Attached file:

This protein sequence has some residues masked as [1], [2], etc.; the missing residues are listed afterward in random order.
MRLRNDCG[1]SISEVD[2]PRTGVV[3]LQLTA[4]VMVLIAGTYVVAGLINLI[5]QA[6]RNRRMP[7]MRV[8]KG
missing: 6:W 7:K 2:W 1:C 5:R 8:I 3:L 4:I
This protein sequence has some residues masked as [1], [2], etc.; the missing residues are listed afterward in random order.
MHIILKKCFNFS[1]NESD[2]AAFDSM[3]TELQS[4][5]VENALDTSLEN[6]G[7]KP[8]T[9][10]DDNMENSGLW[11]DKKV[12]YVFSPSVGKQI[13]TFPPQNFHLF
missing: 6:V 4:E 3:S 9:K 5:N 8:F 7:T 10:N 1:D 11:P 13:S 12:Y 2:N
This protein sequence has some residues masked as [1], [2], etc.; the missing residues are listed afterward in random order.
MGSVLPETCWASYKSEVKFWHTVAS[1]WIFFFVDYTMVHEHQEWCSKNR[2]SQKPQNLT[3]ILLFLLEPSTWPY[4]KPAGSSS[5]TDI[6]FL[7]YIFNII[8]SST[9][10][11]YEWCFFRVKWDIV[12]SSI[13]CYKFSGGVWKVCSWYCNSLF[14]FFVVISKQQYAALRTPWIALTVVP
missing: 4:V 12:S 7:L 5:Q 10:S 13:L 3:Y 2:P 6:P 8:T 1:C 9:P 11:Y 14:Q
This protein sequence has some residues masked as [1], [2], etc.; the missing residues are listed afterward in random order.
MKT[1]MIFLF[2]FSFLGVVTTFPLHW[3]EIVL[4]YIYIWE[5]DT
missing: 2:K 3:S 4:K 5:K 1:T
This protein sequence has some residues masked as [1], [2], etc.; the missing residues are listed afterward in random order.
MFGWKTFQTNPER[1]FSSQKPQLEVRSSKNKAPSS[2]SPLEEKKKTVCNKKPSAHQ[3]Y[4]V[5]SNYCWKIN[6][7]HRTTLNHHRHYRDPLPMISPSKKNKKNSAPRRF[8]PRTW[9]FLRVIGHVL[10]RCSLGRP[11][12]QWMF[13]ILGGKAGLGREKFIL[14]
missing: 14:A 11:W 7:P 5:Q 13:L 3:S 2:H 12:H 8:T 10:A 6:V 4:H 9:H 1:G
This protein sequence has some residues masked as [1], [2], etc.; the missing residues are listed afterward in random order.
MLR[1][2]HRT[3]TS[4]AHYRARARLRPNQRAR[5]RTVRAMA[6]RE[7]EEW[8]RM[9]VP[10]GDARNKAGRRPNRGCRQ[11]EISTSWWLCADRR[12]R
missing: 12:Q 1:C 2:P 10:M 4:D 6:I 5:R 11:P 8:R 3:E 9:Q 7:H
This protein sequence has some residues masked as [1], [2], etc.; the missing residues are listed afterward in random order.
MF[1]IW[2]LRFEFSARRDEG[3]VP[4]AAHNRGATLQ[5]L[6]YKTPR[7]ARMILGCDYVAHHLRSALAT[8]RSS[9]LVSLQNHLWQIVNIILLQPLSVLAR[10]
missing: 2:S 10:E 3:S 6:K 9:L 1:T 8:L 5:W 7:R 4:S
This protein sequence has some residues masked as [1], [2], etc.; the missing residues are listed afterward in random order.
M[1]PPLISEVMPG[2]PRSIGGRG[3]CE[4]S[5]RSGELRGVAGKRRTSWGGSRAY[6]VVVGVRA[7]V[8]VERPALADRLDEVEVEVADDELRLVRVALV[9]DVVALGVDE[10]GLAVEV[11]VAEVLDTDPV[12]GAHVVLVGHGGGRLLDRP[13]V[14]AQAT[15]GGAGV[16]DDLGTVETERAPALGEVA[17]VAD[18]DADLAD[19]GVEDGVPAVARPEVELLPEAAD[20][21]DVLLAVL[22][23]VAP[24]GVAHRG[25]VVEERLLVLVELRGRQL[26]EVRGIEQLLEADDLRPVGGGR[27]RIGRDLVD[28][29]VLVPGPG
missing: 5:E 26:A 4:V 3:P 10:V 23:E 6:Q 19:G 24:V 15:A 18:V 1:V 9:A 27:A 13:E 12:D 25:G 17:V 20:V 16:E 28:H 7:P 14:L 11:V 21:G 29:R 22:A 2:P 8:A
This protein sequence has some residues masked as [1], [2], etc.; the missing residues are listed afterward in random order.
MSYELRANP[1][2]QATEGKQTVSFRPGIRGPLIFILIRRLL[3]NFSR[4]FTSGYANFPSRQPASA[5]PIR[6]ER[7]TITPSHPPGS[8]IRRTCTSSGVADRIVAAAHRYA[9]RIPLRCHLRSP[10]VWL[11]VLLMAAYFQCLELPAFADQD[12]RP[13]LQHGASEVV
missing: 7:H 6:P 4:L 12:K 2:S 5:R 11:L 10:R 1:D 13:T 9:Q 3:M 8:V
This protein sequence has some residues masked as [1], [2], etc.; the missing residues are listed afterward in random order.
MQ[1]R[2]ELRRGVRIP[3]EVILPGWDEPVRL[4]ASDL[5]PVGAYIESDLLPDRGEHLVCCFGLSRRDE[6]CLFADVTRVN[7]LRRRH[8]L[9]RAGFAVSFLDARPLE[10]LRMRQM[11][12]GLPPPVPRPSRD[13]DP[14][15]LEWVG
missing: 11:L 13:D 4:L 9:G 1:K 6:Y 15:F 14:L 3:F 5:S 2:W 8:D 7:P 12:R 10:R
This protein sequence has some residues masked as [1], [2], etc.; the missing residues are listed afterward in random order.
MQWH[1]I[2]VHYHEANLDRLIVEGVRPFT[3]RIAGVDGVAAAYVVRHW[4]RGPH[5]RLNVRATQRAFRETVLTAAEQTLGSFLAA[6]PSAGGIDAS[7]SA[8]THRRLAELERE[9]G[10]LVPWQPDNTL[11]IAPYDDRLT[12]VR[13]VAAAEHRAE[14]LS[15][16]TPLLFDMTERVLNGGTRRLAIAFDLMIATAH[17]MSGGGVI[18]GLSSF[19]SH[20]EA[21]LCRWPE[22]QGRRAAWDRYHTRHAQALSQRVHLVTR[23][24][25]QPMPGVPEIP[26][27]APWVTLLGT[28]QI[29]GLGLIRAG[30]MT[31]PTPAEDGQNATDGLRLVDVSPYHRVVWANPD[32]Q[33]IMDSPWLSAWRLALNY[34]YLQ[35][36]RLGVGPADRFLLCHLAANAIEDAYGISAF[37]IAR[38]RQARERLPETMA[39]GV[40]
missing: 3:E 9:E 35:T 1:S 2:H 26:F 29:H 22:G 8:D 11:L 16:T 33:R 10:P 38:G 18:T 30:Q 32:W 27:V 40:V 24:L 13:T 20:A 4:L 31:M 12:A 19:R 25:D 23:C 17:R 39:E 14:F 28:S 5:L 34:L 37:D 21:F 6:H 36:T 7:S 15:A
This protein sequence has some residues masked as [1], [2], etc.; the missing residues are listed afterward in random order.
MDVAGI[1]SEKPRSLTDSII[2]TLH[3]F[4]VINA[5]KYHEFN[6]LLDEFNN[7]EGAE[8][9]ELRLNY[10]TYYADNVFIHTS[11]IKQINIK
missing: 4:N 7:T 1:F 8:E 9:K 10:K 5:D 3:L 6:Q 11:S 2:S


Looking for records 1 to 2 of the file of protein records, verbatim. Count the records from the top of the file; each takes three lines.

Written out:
This protein sequence has some residues masked as [1], [2], etc.; the missing residues are listed afterward in random order.
MRLRNDCG[1]SISEVD[2]PRTGVV[3]LQLTA[4]VMVLIAGTYVVAGLINLI[5]QA[6]RNRRMP[7]MRV[8]KG
missing: 6:W 7:K 2:W 1:C 5:R 8:I 3:L 4:I
This protein sequence has some residues masked as [1], [2], etc.; the missing residues are listed afterward in random order.
MHIILKKCFNFS[1]NESD[2]AAFDSM[3]TELQS[4][5]VENALDTSLEN[6]G[7]KP[8]T[9][10]DDNMENSGLW[11]DKKV[12]YVFSPSVGKQI[13]TFPPQNFHLF
missing: 6:V 4:E 3:S 9:K 5:N 8:F 7:T 10:N 1:D 11:P 13:S 12:Y 2:N